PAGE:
ISOLATION PERIOD An article in Nature has renewed the debate among some experts over how long individuals should isolate after testing positive for SARS-CoV-2. The US CDC currently recommends that people with COVID-19 isolate for 5 full days after testing positive and can end isolation if they are fever-free for 24 hours (without the use of fever-reducing medication) and their symptoms are improving. The agency recommends all people with COVID-19 take precautions, such as wearing a mask, for 10 full days after a positive test. However, some experts say there is not sufficient evidence to support a 5-day isolation period and maintain that many people remain infectious beyond that timeframe. One preprint study, posted to medRxiv, suggests 25% of people with COVID-19 could be infectious after 8 days. Another preprint study, also posted on medRxiv, suggests that a significant number of vaccinated adults who had mild COVID-19 symptoms may have ongoing transmission risk of Omicron subvariants beyond current isolation periods, specifically days 7-10. Additionally, a small number of people could remain infectious beyond 10 days, experts warn. Notably, a small proportion of people who take the antiviral Paxlovid experience a rebound of symptoms or test positive again after completing the treatment and could be infectious. Most experts agree that individuals should continue to isolate and take precautions until they test negative on a rapid antigen test.

US SCHOOLS As many US students prepare to return to classrooms this fall amid a surge in COVID-19 cases, school districts nationwide are making decisions about whether to require masks. Jefferson County Public Schools, Kentucky’s largest school district, will require masks for everyone, regardless of vaccination status in buildings and on buses, and Gwinnett County Public Schools outside Atlanta, Georgia, recently reinstated a mask mandate for all employees and could extend the requirement when the school year begins on August 3. But while some districts are reinstating mask mandates, others are dropping them. Prince George's County in Maryland, which had the longest-running school mask mandate in the state, recently announced optional masking for the upcoming school year. Notably, a recent ruling from the 5th US Circuit Court of Appeals upheld Texas Governor Greg Abbott’s executive order forbidding the state's school districts from imposing mask mandates to help curb COVID-19. Experts agree that schools should fluctuate their masking policies based on COVID-19 data within their communities.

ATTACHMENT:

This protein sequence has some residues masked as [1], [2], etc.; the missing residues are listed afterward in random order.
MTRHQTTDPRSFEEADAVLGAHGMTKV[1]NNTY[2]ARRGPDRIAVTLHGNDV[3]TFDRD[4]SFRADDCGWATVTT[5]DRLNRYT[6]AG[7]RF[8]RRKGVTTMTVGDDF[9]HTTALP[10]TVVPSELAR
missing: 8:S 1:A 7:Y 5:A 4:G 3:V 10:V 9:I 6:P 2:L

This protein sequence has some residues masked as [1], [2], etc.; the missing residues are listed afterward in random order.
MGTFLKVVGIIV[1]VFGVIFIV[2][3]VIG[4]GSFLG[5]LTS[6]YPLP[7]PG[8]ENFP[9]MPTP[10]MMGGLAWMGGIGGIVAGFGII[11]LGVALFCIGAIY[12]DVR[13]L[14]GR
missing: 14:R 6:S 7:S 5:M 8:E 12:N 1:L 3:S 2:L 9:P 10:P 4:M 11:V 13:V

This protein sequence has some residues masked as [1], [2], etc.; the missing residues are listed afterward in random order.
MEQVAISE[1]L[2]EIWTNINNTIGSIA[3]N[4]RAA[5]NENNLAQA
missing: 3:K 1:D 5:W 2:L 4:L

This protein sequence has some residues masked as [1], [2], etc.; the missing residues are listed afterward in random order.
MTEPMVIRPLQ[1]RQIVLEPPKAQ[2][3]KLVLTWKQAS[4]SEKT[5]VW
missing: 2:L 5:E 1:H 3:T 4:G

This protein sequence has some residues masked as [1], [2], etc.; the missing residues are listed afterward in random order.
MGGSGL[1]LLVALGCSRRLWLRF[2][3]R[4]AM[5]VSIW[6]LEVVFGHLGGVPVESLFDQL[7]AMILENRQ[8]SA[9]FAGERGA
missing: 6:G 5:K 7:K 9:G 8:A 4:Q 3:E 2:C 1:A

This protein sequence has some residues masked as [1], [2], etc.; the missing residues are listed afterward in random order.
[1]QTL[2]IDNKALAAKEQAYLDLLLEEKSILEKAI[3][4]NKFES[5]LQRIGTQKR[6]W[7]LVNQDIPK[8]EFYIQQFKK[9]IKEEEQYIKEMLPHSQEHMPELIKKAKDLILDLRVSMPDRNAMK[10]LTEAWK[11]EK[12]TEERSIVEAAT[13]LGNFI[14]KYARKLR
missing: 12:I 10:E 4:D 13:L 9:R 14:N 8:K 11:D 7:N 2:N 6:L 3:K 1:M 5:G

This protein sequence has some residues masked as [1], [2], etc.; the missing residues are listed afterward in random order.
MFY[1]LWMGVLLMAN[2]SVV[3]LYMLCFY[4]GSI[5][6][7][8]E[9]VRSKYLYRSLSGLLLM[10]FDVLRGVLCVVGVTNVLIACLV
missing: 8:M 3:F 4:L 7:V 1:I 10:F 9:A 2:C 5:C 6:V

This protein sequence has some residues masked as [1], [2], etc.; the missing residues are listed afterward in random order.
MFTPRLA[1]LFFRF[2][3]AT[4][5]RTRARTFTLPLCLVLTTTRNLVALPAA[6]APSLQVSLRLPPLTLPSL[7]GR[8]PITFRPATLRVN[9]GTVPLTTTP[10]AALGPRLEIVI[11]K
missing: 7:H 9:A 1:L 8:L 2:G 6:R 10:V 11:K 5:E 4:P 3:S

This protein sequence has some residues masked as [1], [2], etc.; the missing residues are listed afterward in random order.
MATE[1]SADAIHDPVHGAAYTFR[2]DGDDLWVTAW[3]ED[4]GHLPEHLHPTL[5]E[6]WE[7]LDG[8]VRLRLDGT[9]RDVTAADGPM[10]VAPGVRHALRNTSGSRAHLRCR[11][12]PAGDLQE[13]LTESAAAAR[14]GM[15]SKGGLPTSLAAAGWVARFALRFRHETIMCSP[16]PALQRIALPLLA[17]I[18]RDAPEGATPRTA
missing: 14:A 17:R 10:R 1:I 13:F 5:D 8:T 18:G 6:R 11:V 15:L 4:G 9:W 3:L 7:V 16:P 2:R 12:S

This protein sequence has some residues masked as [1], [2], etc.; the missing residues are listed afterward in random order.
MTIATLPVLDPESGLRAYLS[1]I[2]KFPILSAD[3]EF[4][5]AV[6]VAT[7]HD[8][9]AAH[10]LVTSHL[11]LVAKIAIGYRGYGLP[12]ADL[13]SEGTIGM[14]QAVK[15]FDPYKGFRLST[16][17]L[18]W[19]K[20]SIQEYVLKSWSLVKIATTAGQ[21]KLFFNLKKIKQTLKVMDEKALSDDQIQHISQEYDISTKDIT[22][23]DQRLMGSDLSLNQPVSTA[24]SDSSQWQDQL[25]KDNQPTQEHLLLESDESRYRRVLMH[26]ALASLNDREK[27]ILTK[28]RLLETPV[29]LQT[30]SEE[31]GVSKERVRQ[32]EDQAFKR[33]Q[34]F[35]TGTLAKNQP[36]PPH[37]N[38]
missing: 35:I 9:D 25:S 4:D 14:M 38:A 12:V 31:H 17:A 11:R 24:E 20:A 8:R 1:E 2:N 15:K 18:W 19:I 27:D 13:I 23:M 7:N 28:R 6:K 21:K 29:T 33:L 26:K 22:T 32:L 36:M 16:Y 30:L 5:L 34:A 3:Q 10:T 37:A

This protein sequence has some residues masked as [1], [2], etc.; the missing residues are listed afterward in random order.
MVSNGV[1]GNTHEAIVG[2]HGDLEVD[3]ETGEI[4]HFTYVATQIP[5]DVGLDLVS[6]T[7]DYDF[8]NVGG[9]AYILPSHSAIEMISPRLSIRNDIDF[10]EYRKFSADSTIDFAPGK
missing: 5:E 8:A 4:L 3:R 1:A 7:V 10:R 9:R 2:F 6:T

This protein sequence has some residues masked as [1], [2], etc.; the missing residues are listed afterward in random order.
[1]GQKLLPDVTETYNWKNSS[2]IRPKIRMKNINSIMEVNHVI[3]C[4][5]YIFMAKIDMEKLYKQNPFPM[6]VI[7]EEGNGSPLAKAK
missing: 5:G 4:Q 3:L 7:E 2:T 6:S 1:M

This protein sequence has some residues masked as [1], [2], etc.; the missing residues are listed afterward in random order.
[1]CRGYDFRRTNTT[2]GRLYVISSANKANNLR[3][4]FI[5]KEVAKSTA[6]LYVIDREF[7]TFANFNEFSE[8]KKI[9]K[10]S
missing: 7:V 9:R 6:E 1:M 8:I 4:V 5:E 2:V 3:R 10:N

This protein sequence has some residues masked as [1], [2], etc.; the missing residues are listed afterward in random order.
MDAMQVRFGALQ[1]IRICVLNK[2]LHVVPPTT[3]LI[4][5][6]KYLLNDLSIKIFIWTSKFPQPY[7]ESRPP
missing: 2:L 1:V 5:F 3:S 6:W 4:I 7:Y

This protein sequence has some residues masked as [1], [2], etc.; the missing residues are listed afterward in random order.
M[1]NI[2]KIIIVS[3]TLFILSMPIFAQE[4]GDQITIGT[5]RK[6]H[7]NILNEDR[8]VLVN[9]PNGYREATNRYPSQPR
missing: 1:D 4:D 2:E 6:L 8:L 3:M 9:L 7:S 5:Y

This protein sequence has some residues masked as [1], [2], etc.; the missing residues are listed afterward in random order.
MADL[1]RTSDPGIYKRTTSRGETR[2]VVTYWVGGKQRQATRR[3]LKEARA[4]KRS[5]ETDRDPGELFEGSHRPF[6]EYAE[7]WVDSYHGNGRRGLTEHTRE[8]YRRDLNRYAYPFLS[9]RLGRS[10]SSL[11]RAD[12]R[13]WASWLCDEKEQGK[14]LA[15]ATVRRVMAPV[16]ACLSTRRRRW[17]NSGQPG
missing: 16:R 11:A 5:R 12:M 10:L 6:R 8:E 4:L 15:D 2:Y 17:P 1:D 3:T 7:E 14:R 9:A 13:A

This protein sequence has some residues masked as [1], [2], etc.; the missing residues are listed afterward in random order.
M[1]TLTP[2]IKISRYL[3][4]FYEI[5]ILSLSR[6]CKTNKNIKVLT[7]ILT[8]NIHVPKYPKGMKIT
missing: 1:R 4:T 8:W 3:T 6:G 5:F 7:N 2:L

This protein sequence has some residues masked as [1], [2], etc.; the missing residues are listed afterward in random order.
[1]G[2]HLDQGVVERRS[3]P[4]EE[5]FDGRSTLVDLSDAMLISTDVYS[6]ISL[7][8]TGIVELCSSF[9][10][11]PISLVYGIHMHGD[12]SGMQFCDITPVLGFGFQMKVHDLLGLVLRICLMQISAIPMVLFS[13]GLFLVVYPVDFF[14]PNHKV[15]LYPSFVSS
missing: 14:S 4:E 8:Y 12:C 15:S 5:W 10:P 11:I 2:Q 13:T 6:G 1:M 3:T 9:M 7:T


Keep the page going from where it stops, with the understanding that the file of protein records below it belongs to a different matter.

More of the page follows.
Millions of school-age children remain unvaccinated as they prepare to return to classrooms. Everyone older than 6 months is eligible for vaccination, and those ages 5 and older are eligible for a booster. About 23.9 million children aged 5-17 years in the US are fully vaccinated against COVID-19, about 45% of that age group, according to US CDC data. A recent study published in Science Translational Medicine found that mRNA vaccination among children aged 6-11 years can elicit strong immune system responses against SARS-CoV-2, often stronger than those observed in children diagnosed with COVID-19. The study highlights the importance of vaccination in this age group. However, vaccine uptake among children ages 5-17 appears to have slowed, according to a recent poll from KFF, which also found that 43% of parents of the youngest children aged 6 months to 4 years say they will “definitely not” get their child vaccinated against COVID-19 and 13% said they will do so “only if required.”